How to Make Remote Employment Work for You and Your Employee
Despite a few corporate dinosaurs—including some that are now extinct—that cling to the belief that workers must be in a permanent physical office with all their coworkers eight hours a day, five days a week, the marketplace recognizes the value of a remote workforce and the importance of offering workplace flexibility. Research—and the associated business outcomes—proves the point.
In a previous blog post, I pointed out that while IBM generated publicity by eliminating its remote workforce a couple years ago, its own Smarter Workplace Institute finds that remote workers are happier, less stressed, more productive, and more engaged than those who come to a permanent office five days a week and sit in an assigned workspace. Indeed, a recent report concludes that 70 percent of the workforce works remotely at least one day a week—and the numbers are growing. That same study pinpoints some salient outcomes of remote work options, including:
- 91 percent indicate employees are more productive
- 89 percent believe their business are growing faster, while 87 percent assert that they are more competitive
- 80 percent state they are able to recruit and retain top talent
With remote workers—whether part or full time—a foregone conclusion at the majority of companies and continuing to grow in numbers, how these workers are managed is still a work in process at many organizations. Further, businesses run a risk of failing to capitalize on the benefits of their remote workforce without the right set of processes and technologies in place. Following are some recommendations for organizations and managers seeking to ensure their remote employees perform as well, if not better, than their on-site workforce:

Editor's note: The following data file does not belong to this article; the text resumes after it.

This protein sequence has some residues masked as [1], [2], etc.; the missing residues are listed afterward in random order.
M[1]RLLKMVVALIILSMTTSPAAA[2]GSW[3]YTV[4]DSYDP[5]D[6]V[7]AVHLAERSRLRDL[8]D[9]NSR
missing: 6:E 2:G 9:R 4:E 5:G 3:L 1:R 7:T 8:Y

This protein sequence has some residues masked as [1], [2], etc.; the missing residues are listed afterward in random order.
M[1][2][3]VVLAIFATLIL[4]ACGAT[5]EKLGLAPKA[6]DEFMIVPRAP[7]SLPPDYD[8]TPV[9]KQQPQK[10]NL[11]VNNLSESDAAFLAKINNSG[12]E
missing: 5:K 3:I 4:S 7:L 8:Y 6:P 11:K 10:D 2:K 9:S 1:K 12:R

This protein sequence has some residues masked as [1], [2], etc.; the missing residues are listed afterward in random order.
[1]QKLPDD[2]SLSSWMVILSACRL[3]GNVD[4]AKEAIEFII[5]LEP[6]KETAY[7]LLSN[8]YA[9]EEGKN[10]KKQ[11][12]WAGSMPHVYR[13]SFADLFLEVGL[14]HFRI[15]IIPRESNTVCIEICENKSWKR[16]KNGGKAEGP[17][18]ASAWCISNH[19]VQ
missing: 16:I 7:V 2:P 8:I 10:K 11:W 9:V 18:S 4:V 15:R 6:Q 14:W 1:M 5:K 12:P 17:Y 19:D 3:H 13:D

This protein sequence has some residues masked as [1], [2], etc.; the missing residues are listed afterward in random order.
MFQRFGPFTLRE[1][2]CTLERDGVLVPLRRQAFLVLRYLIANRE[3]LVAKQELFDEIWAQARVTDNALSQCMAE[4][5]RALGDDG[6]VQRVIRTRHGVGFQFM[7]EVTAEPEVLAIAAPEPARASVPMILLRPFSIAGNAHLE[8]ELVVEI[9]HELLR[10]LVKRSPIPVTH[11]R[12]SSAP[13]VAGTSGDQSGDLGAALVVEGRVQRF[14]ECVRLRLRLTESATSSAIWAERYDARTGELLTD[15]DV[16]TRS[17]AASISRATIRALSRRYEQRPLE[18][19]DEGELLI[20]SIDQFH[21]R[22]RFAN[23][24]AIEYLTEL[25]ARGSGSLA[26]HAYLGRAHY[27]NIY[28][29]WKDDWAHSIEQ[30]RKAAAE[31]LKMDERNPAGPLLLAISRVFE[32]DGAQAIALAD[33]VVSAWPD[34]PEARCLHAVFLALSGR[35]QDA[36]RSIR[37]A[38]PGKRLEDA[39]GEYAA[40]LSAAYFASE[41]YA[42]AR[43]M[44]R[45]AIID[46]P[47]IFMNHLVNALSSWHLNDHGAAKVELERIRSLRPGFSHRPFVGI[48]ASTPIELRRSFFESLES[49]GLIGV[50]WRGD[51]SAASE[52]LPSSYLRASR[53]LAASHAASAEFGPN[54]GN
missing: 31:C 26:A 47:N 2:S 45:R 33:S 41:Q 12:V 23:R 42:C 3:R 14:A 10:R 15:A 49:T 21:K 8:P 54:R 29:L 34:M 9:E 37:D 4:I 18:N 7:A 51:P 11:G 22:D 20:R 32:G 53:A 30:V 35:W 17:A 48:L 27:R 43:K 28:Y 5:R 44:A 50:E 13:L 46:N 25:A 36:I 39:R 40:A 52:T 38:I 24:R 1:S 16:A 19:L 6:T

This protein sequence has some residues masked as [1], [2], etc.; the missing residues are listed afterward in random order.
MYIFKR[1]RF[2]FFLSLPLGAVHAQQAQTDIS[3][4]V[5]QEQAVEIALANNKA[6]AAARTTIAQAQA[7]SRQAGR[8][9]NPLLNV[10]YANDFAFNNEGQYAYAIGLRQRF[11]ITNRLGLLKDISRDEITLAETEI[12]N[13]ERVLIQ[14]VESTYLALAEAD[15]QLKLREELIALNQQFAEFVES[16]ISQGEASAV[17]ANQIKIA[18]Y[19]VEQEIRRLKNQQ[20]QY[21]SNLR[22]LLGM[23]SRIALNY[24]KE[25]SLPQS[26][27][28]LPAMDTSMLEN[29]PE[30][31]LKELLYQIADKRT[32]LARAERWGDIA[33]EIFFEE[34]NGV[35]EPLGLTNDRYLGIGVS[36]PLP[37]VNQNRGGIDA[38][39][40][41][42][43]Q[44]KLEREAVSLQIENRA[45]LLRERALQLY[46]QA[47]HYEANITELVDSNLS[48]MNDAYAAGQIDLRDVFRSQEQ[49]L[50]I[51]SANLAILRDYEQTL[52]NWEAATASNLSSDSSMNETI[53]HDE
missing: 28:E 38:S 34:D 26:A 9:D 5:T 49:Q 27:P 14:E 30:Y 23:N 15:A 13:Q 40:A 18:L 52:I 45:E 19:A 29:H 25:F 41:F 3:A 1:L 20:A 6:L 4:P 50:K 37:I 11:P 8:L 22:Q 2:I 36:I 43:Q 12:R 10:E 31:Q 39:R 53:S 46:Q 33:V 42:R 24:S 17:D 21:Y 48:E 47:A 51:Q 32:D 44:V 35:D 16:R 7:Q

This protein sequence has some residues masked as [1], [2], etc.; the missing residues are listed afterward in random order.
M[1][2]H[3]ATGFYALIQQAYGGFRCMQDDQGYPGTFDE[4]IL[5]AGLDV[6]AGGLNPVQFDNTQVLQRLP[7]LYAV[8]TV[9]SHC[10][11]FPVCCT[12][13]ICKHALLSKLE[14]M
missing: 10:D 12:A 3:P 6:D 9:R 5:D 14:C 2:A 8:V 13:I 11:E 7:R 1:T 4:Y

Launching a remote workforce plan without documented policies is a “wreck waiting to happen.” Organizations need to define rules and processes around remote work, clearly community them, and monitor to ensure they are being followed. It is particularly important to keep track of remote workers during the early stages of remote work. Policies need to include expectations for work hours that account for time zone differences and delineation of individual goals. Here, project management software and HR workplace analytic tools can aid in monitoring, reporting, and measuring the work of remote employees.
Breaking Up Home Office Monotony, Fostering Engagement and Collaboration
A majority of employees working remotely do so only part of the work week; the spend part of the week from a physical, fixed workplace and part of the week from home offices or coworking spaces. However, a significant portion of remote workers spend all of the time from remote workspace and only travel to the corporate headquarters periodically. While some thrive in these settings, others struggle due to the lack of face-to-face interactions with other professionals. In these instances, coworking spaces are a great option—particularly for companies with remote workers in the same geographical location. While leasing a permanent office location is infeasible logistically and financially, a coworking space that can be used on demand or reserved for use once or twice a week may be a perfect scenario.